Where do you come?

Is this sentence acceptable to say?

I come to Dhaka Chawbazar.

Where do you come?

The sentence "Where do you come from" is correct but my question is if it is possible to use the sentence without "from" with a different meaning.

  • No. It is meaningless. Commented Jan 2, 2020 at 6:54
  • A person is arguing with me that it is possible.
    – Hunter
    Commented Jan 2, 2020 at 8:42
  • Discussing coitus interruptus the question would be conceivable (if you'll forgive the pun), but it would be damned impertinent. Is that what your person has in mind? Commented Jan 2, 2020 at 11:26
  • You could have "Where do you come?" with elision (words omitted) in response to an earlier statement or question. A: "I come to Dhaka Chawbazar often." B: "Where do you come?" (meaning "Where did you say you come often?") As though B can't believe what A said and is asking A to repeat the place. You can have most combinations of words if you try hard enough, but that doesn't mean it's normal or recommended.
    – Stuart F
    Commented Feb 14, 2022 at 16:48

2 Answers 2


Where do you come?

Is this sentence acceptable to say?

It is completely unacceptable, but for cultural and not grammatical reasons.

Without the preposition from, the question is "in what locations do you come?" which only has sexual and pornographic context and answers. The normal sense of come is always directed to the present location (here), so the question doesn't work in any other way.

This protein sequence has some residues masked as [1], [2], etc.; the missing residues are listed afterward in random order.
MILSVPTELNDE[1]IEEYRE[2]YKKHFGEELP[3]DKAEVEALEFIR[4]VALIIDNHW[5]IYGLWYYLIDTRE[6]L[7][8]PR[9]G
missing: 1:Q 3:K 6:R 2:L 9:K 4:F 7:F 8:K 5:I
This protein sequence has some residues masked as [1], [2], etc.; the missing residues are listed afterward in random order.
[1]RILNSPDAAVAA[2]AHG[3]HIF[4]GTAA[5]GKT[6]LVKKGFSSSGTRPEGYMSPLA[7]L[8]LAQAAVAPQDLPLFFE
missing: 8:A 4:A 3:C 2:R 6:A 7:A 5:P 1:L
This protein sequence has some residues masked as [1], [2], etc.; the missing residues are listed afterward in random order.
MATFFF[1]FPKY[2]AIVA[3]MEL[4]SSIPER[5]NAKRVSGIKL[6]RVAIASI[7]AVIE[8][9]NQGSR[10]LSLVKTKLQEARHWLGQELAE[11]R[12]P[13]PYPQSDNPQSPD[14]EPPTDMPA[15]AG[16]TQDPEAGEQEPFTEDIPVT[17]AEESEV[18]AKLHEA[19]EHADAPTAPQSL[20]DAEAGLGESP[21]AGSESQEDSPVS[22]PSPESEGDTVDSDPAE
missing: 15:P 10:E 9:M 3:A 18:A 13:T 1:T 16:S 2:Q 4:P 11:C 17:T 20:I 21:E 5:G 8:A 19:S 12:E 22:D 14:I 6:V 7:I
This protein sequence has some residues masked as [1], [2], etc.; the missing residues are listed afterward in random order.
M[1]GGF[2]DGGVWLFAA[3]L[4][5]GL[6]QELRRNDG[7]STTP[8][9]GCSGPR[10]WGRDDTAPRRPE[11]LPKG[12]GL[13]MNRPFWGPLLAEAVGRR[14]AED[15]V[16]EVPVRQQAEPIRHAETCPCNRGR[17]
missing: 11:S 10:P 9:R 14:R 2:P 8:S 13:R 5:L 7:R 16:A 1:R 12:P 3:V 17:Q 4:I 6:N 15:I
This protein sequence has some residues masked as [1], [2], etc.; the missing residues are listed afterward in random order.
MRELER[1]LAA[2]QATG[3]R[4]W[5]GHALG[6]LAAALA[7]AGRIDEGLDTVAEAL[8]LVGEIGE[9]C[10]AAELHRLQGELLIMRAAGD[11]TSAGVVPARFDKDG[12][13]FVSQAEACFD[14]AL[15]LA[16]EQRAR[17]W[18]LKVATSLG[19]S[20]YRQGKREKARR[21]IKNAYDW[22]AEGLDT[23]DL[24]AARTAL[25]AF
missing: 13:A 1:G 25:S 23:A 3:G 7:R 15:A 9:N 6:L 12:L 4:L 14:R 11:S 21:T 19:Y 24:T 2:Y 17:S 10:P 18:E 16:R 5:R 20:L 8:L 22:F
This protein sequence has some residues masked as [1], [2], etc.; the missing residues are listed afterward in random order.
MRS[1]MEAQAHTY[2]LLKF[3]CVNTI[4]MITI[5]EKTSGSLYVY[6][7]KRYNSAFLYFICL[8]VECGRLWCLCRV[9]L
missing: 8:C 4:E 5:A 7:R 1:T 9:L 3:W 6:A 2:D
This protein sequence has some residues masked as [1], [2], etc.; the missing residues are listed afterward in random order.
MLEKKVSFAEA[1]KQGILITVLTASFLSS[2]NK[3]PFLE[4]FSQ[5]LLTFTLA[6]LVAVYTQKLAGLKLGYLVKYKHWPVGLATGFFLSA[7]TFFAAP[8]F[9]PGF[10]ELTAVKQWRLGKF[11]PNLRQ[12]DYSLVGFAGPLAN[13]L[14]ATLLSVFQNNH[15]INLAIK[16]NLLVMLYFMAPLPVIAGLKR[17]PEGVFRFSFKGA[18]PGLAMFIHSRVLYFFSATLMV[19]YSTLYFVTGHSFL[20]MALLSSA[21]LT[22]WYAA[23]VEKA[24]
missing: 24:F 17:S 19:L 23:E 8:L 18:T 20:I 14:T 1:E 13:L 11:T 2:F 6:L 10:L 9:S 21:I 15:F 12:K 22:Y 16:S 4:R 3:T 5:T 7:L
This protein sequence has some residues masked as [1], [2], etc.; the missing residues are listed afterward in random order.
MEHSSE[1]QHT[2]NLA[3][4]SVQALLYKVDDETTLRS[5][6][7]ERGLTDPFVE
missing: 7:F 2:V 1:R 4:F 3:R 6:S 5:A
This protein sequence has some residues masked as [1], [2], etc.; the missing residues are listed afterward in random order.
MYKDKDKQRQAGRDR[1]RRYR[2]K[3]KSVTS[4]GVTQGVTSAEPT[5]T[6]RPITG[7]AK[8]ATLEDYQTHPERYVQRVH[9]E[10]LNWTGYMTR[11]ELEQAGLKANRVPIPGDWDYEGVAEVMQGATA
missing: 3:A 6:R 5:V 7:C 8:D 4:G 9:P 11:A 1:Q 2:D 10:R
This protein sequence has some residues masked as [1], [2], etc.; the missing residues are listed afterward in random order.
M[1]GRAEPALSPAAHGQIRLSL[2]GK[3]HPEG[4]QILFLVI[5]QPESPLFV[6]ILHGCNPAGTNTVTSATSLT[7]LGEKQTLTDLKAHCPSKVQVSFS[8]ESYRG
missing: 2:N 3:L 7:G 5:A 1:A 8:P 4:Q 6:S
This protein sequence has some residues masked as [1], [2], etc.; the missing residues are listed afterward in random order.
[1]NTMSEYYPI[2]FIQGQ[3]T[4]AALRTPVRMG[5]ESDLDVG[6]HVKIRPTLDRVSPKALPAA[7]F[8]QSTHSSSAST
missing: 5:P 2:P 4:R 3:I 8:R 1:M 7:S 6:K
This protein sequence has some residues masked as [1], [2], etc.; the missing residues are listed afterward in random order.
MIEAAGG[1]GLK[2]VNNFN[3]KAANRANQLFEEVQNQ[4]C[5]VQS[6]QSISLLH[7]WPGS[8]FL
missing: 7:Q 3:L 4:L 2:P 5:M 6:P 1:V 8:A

It's optional to spell this 'dirtier' sense of come as cum. If the speaker and listener were both strict about that distinction, then the question wouldn't have any meaning at all.


: Hey, what a surprise! Why are you here?

: Nothing like that. I often come here.

: Where do you come (here)?

: Here, in...

Here, where means the destination near the speaker and the listener. I just expressed a situational idea.

The sentence is neither natural nor incorrect, I think.

  • It is still meaningless to me.
    – Hunter
    Commented Jan 2, 2020 at 9:18
  • Where do you come here? The sentence sounds OK. Only when you remove here does it sound very slitted.
    – Hunter
    Commented Jan 2, 2020 at 9:20
  • 2
    I agree: it is unnatural. Only someone expressing himself extremely poorly might say it. After someone tells us they often come here, we might ask, 'To this very guest house/phone booth/beach?' or 'To where exactly?' or 'And where do you lodge?' It wouldn't enter our heads to ask 'Where do you come?', with or without the 'here'. Commented Jan 2, 2020 at 11:50
  • Where do you come (here)? = To where exactly? Commented Jan 2, 2020 at 13:30

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